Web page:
To measure alterations of microglia-derived EVs, plasma from saline and ET-1 injected rats was analyzed using nanoflow cytometry 7- and 28-days post-surgery. An overview of the study design and methodological approach is provided in Fig. 3. Figure 4A depicts a stroke region from an ET-1 injected animal. Immunofluorescence histochemistry confirmed co-expression of CD14 and TMEM119 within the stroke-induced striatum, with no detectable expression of CD14 within the contralateral striatum (Fig. 4B, C). In the ET-1 injected rats, nanoflow cytometry of dual-labelled TMEM119+/CD14+ events/μL of plasma were significantly increased systemically 28 days post stroke (13,925 eV/ µL ± 1372) in comparison to baseline samples collected from the same rats (7238 eV/µL ± 816.1, p = 0.0078) and 28-day samples from the saline injected control rats (8933 eV/µL ± 1591, p = 0.0401) (Fig. 4D, E). There was no significant difference in TMEM119+/CD14+ EVs in the saline control group between baseline and 28-day plasma samples (Fig. 4D). TMEM119+/CD14+ events in 28-day samples of ET-1 injected rats were weakly correlated with infarct volume (r = 0.66, p = 0.0775) which ranged from 17.5 to 53.8 mm3 (Fig. 4F). To estimate size of TMEM119+/CD14+ EVs measured using nanoflow cytometry, they were compared to standardized silicon and polystyrene beads of known diameter. TMEM119+/CD14+ EVs in plasma produce light scatter profiles that overlap with beads 110–300 nm in diameter (Additional file 1: Fig. S1). TMEM119+/CD14+ events were not significantly different between baseline and 7-day samples in either surgical group (Additional file 1: Fig. S6).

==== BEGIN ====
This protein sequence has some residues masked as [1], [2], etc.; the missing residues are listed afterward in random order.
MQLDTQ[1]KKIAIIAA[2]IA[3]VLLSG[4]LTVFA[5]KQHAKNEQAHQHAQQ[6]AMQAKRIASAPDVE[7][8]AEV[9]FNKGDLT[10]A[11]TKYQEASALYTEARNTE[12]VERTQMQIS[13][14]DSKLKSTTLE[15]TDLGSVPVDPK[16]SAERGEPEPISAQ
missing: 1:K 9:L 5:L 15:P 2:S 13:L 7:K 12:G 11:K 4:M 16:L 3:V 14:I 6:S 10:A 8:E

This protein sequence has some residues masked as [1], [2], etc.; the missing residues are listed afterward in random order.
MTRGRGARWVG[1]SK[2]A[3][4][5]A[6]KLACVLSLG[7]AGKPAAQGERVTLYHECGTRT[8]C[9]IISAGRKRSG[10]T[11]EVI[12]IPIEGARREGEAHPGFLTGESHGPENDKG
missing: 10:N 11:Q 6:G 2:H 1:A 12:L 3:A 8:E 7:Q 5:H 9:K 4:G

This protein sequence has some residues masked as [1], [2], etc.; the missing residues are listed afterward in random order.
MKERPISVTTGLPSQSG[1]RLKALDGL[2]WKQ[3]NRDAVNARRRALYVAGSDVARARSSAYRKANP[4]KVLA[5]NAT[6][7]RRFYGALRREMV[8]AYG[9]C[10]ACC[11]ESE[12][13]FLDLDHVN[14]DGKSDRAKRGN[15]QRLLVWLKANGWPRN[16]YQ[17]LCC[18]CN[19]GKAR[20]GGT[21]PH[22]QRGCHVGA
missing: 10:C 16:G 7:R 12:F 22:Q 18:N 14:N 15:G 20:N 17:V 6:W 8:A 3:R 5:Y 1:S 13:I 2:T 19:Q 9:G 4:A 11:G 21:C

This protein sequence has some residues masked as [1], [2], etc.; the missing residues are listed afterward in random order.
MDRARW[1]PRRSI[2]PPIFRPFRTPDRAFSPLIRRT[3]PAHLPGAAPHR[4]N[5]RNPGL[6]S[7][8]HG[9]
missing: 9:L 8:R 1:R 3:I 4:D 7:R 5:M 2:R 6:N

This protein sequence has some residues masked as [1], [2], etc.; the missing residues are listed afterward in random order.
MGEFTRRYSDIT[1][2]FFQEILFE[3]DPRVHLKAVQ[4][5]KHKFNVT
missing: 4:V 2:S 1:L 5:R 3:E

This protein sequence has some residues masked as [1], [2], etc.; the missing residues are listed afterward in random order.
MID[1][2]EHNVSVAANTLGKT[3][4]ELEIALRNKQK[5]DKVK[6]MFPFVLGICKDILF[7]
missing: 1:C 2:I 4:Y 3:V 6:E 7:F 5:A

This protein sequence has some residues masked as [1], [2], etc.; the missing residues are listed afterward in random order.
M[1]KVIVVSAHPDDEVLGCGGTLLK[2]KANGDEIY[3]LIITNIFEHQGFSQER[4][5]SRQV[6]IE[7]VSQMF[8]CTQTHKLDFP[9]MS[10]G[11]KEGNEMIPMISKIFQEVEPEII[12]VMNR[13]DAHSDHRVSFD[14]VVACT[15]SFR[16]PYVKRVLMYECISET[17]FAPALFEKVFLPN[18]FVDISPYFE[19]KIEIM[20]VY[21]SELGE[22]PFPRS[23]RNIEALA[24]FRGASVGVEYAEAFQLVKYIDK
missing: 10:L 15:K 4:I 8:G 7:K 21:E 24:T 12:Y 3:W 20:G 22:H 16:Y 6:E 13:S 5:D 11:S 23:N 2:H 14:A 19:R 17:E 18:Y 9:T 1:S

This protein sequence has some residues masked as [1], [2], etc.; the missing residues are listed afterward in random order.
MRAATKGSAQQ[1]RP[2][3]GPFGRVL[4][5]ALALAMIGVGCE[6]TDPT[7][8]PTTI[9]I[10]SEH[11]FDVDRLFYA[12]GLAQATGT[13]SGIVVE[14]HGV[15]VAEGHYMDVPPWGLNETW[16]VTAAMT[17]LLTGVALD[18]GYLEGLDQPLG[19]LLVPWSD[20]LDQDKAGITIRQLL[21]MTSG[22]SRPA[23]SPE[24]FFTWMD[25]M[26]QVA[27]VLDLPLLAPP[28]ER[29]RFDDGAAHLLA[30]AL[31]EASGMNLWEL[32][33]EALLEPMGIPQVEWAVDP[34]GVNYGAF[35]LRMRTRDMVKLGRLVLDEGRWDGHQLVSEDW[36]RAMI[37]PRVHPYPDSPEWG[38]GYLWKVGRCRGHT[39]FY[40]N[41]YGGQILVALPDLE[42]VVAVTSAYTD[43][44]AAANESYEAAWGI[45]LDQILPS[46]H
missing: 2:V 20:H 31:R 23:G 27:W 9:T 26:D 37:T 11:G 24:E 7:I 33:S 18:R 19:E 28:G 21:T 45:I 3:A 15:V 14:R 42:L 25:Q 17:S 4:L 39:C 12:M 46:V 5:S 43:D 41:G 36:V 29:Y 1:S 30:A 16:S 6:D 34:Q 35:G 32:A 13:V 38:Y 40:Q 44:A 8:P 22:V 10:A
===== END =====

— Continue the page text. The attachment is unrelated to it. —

TMEM119+ MHC-II+ EVs increase 28-days following ET-1 and saline injection
In addition to CD14, MHC-II expression is significantly increased on microglia in the response to stroke and it’s expression on the surface of EVs has been well characterized [19, 46]. Therefore, circulating levels of TMEM119+/MHC-II+ EVs were also evaluated at baseline, 7- and 28-days post-stroke. Immunohistochemistry of MHC-II+ cells confirmed dense clusters of microglia within the stroke-induced striatum with sparse MHC-II microglia in the neighboring corpus callosum (CC), as compared to minimal detection of MHC-II+ microglia within the saline injected control (Fig. 5A). TMEM119+/MHC-II+ EVs measured 28-days following saline injection were elevated (3849 eV/µL ± 479.2) in comparison to baseline samples (2781 eV/µL ± 571.6, p = 0.0313) (Fig. 5B). TMEM119+/MHC-II+ EVs were significantly increased in plasma samples 28 days post-stroke (6184 eV/µL ± 510.6) in comparison to baseline samples (3730 eV/µL ± 602 p = 0.0156) and saline injected rats (Fig. 5C, D). There was no significant difference between TMEM119+/MHC-II+ EVs measured at baseline versus day 7 in either surgical group (Additional file 1: Fig. S6).